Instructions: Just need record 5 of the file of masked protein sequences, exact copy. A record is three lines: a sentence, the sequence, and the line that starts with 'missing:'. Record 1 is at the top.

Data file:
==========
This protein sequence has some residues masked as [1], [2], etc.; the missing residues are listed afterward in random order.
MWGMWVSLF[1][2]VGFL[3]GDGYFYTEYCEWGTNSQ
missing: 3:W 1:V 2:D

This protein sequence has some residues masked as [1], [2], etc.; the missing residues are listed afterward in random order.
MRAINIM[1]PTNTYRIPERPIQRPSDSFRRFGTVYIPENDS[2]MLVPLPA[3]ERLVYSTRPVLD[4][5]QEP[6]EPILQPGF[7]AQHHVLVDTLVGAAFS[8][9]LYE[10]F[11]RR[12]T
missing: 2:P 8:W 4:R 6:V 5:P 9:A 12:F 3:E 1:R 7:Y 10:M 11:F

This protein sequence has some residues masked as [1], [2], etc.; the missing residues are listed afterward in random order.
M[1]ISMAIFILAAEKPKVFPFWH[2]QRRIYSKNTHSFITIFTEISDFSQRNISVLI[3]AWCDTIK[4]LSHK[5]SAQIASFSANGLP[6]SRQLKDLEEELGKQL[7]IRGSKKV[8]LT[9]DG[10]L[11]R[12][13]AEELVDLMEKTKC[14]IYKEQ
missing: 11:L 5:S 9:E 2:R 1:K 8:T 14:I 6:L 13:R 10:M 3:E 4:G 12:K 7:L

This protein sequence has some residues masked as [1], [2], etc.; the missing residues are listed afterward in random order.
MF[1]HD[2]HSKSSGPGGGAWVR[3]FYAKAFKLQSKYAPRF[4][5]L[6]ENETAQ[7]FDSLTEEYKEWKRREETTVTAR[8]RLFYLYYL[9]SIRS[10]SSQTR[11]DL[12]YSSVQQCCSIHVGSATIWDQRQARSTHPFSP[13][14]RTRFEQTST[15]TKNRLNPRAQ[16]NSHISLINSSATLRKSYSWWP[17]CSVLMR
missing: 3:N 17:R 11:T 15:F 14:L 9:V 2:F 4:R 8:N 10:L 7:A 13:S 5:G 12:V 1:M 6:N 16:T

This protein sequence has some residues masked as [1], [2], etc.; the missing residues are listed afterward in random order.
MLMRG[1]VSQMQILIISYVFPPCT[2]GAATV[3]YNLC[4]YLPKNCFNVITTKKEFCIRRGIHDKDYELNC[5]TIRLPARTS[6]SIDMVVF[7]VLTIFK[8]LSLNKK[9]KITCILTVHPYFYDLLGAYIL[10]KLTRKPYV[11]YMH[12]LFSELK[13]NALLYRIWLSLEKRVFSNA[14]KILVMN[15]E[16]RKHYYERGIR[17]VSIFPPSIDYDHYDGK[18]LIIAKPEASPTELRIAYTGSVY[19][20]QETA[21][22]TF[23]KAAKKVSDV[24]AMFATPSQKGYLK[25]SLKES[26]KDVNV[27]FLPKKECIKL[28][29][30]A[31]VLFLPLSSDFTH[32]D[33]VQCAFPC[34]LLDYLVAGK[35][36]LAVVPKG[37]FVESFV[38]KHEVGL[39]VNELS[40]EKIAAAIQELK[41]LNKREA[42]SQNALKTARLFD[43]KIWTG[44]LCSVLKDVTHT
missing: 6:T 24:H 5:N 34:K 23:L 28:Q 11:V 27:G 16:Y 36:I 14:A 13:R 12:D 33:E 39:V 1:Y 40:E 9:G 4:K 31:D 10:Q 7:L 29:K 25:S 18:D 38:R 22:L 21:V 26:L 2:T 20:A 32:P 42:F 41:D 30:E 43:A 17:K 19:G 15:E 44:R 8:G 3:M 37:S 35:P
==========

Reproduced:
This protein sequence has some residues masked as [1], [2], etc.; the missing residues are listed afterward in random order.
MLMRG[1]VSQMQILIISYVFPPCT[2]GAATV[3]YNLC[4]YLPKNCFNVITTKKEFCIRRGIHDKDYELNC[5]TIRLPARTS[6]SIDMVVF[7]VLTIFK[8]LSLNKK[9]KITCILTVHPYFYDLLGAYIL[10]KLTRKPYV[11]YMH[12]LFSELK[13]NALLYRIWLSLEKRVFSNA[14]KILVMN[15]E[16]RKHYYERGIR[17]VSIFPPSIDYDHYDGK[18]LIIAKPEASPTELRIAYTGSVY[19][20]QETA[21][22]TF[23]KAAKKVSDV[24]AMFATPSQKGYLK[25]SLKES[26]KDVNV[27]FLPKKECIKL[28][29][30]A[31]VLFLPLSSDFTH[32]D[33]VQCAFPC[34]LLDYLVAGK[35][36]LAVVPKG[37]FVESFV[38]KHEVGL[39]VNELS[40]EKIAAAIQELK[41]LNKREA[42]SQNALKTARLFD[43]KIWTG[44]LCSVLKDVTHT
missing: 6:T 24:H 5:N 34:K 23:L 28:Q 11:V 27:G 16:Y 36:I 14:A 13:R 12:D 33:E 39:V 1:Y 40:E 9:G 4:K 31:D 10:Q 7:L 29:K 25:S 18:D 38:R 22:L 21:V 26:L 2:T 20:A 32:P 42:F 41:D 30:E 43:A 17:K 19:G 15:E 44:R 8:G 3:M 37:S 35:P